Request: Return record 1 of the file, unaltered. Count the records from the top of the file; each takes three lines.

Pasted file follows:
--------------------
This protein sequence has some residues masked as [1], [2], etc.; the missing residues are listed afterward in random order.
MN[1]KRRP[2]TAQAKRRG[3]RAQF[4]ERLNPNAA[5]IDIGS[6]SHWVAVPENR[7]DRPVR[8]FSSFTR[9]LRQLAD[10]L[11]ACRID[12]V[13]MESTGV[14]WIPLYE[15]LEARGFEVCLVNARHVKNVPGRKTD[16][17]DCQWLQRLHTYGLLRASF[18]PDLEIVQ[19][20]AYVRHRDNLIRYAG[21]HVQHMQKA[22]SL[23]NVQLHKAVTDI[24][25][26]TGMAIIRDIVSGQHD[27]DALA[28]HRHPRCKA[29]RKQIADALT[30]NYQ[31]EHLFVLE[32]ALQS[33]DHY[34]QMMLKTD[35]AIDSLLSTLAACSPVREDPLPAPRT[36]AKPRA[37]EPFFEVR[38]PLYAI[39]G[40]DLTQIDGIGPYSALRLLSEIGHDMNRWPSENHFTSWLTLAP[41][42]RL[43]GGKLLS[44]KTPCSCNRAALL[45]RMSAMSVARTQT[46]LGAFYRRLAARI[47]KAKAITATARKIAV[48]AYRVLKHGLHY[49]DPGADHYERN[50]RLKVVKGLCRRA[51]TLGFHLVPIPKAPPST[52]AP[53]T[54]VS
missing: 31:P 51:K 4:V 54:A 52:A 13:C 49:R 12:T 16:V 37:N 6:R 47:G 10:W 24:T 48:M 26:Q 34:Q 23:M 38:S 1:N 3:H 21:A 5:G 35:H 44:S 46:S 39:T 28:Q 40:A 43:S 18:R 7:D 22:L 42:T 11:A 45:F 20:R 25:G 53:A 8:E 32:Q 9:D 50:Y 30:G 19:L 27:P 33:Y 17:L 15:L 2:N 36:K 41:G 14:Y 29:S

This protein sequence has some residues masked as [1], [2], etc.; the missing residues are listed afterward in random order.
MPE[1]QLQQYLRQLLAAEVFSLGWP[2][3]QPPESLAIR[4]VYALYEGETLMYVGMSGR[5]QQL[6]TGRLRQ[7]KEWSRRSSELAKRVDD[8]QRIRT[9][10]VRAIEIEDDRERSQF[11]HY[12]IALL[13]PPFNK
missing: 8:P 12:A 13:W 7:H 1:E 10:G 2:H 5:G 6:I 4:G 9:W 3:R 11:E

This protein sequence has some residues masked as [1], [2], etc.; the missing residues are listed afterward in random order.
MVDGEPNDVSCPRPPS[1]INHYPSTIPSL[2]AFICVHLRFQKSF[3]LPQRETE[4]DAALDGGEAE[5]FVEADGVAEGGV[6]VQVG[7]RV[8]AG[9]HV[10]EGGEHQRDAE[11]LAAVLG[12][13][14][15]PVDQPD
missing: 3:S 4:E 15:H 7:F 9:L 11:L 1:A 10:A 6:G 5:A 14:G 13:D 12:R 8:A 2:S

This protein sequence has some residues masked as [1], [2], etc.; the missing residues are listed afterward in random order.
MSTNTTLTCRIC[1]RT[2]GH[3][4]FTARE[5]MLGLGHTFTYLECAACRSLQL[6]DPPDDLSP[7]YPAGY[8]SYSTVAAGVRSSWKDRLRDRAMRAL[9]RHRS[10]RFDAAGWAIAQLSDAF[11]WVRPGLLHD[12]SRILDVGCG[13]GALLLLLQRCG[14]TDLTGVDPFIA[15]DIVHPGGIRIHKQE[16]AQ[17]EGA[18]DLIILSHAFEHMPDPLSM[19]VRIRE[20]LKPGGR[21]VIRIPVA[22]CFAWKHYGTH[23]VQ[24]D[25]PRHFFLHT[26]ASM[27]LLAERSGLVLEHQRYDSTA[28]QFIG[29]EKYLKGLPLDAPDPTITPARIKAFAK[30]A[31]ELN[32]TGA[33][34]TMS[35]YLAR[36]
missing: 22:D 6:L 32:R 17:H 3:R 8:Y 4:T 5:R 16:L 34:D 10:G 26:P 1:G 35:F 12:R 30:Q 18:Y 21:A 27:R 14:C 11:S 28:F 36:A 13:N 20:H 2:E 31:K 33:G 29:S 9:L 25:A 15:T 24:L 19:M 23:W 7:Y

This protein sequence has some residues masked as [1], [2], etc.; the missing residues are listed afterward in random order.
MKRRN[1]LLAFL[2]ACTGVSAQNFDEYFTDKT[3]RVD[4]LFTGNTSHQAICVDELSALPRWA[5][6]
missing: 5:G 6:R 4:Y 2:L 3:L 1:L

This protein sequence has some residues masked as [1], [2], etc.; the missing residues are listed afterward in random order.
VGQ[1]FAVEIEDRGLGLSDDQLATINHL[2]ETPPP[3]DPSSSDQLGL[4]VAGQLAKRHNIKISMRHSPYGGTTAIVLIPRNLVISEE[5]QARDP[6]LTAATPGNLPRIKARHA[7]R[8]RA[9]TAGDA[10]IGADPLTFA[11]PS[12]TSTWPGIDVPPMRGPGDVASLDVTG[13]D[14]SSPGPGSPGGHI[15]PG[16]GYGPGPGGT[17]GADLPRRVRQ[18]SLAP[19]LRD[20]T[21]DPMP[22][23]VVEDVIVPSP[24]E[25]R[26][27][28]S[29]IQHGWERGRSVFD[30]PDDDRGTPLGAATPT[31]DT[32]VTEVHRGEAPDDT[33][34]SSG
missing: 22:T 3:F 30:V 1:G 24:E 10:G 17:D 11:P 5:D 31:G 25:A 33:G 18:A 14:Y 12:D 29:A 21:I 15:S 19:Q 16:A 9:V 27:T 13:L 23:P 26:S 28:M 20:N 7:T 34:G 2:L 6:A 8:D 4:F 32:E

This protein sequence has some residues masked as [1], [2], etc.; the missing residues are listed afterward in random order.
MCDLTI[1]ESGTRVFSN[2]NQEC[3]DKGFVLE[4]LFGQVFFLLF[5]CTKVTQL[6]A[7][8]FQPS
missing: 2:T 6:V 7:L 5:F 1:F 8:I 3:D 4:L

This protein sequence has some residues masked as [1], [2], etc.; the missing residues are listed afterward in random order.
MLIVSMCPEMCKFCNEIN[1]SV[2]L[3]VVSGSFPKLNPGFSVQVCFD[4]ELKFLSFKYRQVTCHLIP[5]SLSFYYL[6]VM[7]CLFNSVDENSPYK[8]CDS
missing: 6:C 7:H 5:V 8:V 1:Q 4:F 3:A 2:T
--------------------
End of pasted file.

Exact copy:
This protein sequence has some residues masked as [1], [2], etc.; the missing residues are listed afterward in random order.
MN[1]KRRP[2]TAQAKRRG[3]RAQF[4]ERLNPNAA[5]IDIGS[6]SHWVAVPENR[7]DRPVR[8]FSSFTR[9]LRQLAD[10]L[11]ACRID[12]V[13]MESTGV[14]WIPLYE[15]LEARGFEVCLVNARHVKNVPGRKTD[16][17]DCQWLQRLHTYGLLRASF[18]PDLEIVQ[19][20]AYVRHRDNLIRYAG[21]HVQHMQKA[22]SL[23]NVQLHKAVTDI[24][25][26]TGMAIIRDIVSGQHD[27]DALA[28]HRHPRCKA[29]RKQIADALT[30]NYQ[31]EHLFVLE[32]ALQS[33]DHY[34]QMMLKTD[35]AIDSLLSTLAACSPVREDPLPAPRT[36]AKPRA[37]EPFFEVR[38]PLYAI[39]G[40]DLTQIDGIGPYSALRLLSEIGHDMNRWPSENHFTSWLTLAP[41][42]RL[43]GGKLLS[44]KTPCSCNRAALL[45]RMSAMSVARTQT[46]LGAFYRRLAARI[47]KAKAITATARKIAV[48]AYRVLKHGLHY[49]DPGADHYERN[50]RLKVVKGLCRRA[51]TLGFHLVPIPKAPPST[52]AP[53]T[54]VS
missing: 31:P 51:K 4:V 54:A 52:A 13:C 49:R 12:T 16:V 37:N 6:R 47:G 10:W 24:T 48:M 26:Q 34:Q 23:M 38:S 1:N 3:H 21:A 5:G 35:H 44:S 46:S 39:T 28:Q 40:A 43:S 18:R 7:D 22:L 42:T 11:A 45:F 20:R 25:G 53:A 8:E 32:Q 9:D 50:Y 30:G 19:L 27:P 33:Y 17:L 15:L 2:N 36:K 41:G 14:Y 29:S